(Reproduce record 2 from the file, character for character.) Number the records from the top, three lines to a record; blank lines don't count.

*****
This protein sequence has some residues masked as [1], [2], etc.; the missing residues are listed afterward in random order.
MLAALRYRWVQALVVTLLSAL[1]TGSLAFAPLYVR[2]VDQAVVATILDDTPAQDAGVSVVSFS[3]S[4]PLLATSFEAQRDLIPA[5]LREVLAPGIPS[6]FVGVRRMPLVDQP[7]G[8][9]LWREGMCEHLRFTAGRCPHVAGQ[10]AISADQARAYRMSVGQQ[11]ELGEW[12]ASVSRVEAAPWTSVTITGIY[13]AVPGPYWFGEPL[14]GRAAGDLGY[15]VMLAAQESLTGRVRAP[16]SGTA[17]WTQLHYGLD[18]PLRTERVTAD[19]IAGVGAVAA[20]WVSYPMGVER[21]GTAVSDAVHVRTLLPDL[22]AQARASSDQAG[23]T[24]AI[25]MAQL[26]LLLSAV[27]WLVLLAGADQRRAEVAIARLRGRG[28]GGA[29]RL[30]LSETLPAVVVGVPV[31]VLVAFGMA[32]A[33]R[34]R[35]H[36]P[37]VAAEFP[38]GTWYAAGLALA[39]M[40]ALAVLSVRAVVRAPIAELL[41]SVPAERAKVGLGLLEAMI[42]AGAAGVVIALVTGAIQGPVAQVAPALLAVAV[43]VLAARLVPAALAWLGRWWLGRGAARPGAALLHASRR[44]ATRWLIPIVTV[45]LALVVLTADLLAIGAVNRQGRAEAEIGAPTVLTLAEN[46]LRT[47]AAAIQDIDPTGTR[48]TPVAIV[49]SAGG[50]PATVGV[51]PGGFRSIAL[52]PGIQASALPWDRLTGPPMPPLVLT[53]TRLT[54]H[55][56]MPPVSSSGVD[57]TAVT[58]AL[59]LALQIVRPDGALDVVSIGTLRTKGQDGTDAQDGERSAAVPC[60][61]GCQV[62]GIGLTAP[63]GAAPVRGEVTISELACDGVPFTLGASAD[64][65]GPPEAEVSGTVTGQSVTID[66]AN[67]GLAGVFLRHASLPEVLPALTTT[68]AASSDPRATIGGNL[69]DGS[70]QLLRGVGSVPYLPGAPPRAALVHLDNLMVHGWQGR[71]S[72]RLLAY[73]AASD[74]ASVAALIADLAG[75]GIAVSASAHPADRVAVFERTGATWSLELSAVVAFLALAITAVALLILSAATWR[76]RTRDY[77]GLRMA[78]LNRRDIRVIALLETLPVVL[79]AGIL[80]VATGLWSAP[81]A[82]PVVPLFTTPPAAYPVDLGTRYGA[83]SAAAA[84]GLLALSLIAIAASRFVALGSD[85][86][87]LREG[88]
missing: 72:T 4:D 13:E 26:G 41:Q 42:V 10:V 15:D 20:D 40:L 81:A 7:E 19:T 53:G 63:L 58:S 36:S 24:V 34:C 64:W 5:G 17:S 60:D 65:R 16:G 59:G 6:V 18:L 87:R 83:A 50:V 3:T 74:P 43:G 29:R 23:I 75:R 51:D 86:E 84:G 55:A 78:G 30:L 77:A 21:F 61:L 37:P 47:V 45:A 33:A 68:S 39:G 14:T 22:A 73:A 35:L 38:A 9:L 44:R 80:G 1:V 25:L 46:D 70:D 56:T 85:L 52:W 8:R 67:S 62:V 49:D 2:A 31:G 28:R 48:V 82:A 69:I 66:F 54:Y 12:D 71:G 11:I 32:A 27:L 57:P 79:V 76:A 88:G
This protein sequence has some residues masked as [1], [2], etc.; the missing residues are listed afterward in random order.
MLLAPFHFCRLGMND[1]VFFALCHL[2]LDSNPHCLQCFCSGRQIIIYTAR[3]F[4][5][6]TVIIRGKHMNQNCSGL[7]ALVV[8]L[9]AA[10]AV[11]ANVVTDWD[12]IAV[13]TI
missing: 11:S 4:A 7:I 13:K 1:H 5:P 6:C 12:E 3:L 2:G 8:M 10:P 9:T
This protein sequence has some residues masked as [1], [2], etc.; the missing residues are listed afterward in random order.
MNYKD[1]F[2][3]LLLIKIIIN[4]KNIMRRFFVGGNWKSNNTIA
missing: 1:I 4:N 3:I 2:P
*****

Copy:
This protein sequence has some residues masked as [1], [2], etc.; the missing residues are listed afterward in random order.
MLLAPFHFCRLGMND[1]VFFALCHL[2]LDSNPHCLQCFCSGRQIIIYTAR[3]F[4][5][6]TVIIRGKHMNQNCSGL[7]ALVV[8]L[9]AA[10]AV[11]ANVVTDWD[12]IAV[13]TI
missing: 11:S 4:A 7:I 13:K 1:H 5:P 6:C 12:E 3:L 2:G 8:M 10:P 9:T